I found this while searching for a reason her beard is stained. I believe it is due to eating the beef dry dog food. So now she is on Blue Buffalo Chicken.

Beard stains, "Beef stains" and/or "Red Beard"

"My Schnauzer's beautiful white beard is turning brown! What can I do?" is a common lament we breeders hear. This reddish or brownish staining of the beard, beard stains and sometimes of the hair on the paws or leg furnishings as well, is usually seen in salt & pepper and black & silver Schnauzers, but may even be seen in solid black Schnauzers. Occasionally referred to as "red beard" or "beef stain," this hair discoloration can be annoying and difficult to correct. Observing your Schnauzer can provide clues to behaviors, activities, or external causes that may be producing the stains. Some of these causes are discussed below, as well as possible remedies. Just as there is no single easy method for removing stains from your clothing, there is no simple answer for the removal of stains from your Schnauzer's beard and leg hair. There are, however, several home remedies and commercial products available that may help. Please remember that these are only suggestions, and they may take repeated applications. Also, since staining may originate from a variety of sources (food, water, saliva, soil, etc.), these remedies may not solve your individual problem. They hopefully will improve it, however, and with luck may possibly even eliminate the stain altogether.

First, try switching your dog's diet to one without beef and containing a different protein source, such as chicken, lamb, or turkey. This may help by eliminating the cause of the stain. Red beet pulp as a diet additive has also been implicated in staining. Try changing to a food without artificial colors, flavors, preservatives or other additives.

The pH of the dog's saliva is also believed to be important. Since water as well as diet may play a role in such staining, a change to bottled water may help. Additionally, apple cider vinegar (NOT white vinegar!) added to the dog's drinking water (1 teaspoon per quart of water) may be useful. Note: If your dog is prone to bladder stones, please check with your veterinarian before trying this.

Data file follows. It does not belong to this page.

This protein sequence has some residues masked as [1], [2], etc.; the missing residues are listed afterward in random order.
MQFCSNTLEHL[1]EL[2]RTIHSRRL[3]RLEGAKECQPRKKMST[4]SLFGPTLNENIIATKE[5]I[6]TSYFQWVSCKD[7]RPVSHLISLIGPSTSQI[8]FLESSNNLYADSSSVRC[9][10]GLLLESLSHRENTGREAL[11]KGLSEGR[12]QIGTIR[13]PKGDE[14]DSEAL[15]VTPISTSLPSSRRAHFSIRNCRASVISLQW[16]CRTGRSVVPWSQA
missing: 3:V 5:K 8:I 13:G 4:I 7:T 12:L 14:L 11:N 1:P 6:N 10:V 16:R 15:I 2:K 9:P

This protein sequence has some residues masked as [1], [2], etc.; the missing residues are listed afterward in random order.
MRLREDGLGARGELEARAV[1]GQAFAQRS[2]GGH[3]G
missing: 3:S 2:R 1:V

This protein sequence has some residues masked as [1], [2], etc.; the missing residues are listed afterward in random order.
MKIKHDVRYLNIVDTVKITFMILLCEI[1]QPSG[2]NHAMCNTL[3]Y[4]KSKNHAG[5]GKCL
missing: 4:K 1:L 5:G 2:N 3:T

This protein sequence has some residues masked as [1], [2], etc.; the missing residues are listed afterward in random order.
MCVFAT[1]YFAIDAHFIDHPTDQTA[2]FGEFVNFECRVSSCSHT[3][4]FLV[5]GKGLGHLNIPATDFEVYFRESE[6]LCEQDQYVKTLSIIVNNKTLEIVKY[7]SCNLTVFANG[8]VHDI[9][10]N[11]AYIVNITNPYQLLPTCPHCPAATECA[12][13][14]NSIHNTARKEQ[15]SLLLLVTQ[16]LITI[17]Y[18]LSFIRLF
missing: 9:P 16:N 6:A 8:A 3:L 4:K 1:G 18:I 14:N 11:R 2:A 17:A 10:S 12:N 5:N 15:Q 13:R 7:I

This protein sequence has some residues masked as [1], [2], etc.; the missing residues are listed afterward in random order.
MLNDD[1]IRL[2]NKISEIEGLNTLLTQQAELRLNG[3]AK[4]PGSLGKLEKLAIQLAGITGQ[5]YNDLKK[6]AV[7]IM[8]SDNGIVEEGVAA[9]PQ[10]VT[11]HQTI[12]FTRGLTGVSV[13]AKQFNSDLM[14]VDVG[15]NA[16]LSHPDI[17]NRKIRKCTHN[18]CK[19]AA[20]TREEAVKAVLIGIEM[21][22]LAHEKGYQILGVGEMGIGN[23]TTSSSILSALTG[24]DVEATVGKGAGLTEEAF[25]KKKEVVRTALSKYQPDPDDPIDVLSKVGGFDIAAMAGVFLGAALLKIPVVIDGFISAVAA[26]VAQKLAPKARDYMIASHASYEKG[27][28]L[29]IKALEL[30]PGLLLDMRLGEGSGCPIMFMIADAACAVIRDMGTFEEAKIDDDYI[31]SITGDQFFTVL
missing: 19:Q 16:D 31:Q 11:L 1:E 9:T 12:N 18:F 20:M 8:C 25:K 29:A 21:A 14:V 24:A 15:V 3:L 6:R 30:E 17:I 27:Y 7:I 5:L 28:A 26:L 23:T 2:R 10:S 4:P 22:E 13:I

Dirty teeth can be a source of beard staining, as well as of bad breath. Check your dog's teeth often for tartar buildup. Dirty teeth can also contribute to numerous health problems. It is important to keep your Schnauzer's teeth clean, not only to help keep his beard white and his breath fresh, but also to promote good health. Frequent brushing (with doggie toothpaste only!) will help keep his teeth clean, but occasional professional dental cleanings by your veterinarian will sometimes be necessary.

To remove existing beard stains, some of the following suggestions may prove useful:

Wash the beard once or twice a week in a mixture of white vinegar and water.

In a bowl, mix together equal parts Hydrogen Peroxide (from the grocery or pharmacy; make sure it is fairly fresh), milk of magnesia, and corn starch (to give the mixture the desired consistency). Combine only what you are going to use immediately -- it needs to be made fresh each time. Brush this liquid paste on, using an old toothbrush. Put the dog in a crate so he does not get everything messy and try to make sure he does not lick it off. The paste will dry to a powdery consistency after about an hour or two and then can be brushed out. The stain, especially if it is a dark one, will not necessarily be gone after one application, but definite improvement should result. This treatment may need to be repeated a few times. Be sure not to get the mixture on areas of the coat you do not want bleached!
Mix together equal parts lemon juice and table salt. Then mix in one beaten egg white and apply to the beard. Leave the mixture on the hair as long as desired. When dry, it can be brushed out.

Available at pet stores and through pet mail order catalogs is a commercial shampoo called "Snowy Coat," by Lambert Kay. It contains bluing (not bleach), an optical brighter. Work a small amount of the shampoo into the beard and let it sit for a few minutes before rinsing out. Similar shampoos may be successful in individual cases: "Shimmering Lights," "White On White," etc.

Try adding a drop or two of "Mrs. Wright's Laundry Bluing" to the conditioner used after you shampoo the beard -- it may help. You can add the bluing to the bottle of conditioner, and use it on the beard and legs each time you shampoo.

"Fearing Super White" is a product available in most horse feed/tack supply houses and pet and veterinary supply catalogs. It is purple and has a raspberry scent. Work a small amount into the beard to form a foam and allow to set for about 3-5 minutes, then rinse out completely.

For prevention of discoloration, use of a light coat oil (such as "Purepet Coat Oil") will fill hair pores and protect them from filling with unwanted pigment.

Finally, food or environmental allergies may be playing a part. Corn and wheat in the dog's food may contribute to allergies, which can lead to discoloration of the feet when the dog repeatedly licks them due to itching. If switching foods does not help, and you suspect your dog has allergies, consider having your veterinarian perform some allergy testing.

Under no circumstances use a human bleaching product (hair lightener or highlighting kit) on a dog. A dog's hair pH is different from that of humans, and the fur may not turn the desired color -- not to mention that such a product could be harmful if the dog ingests it.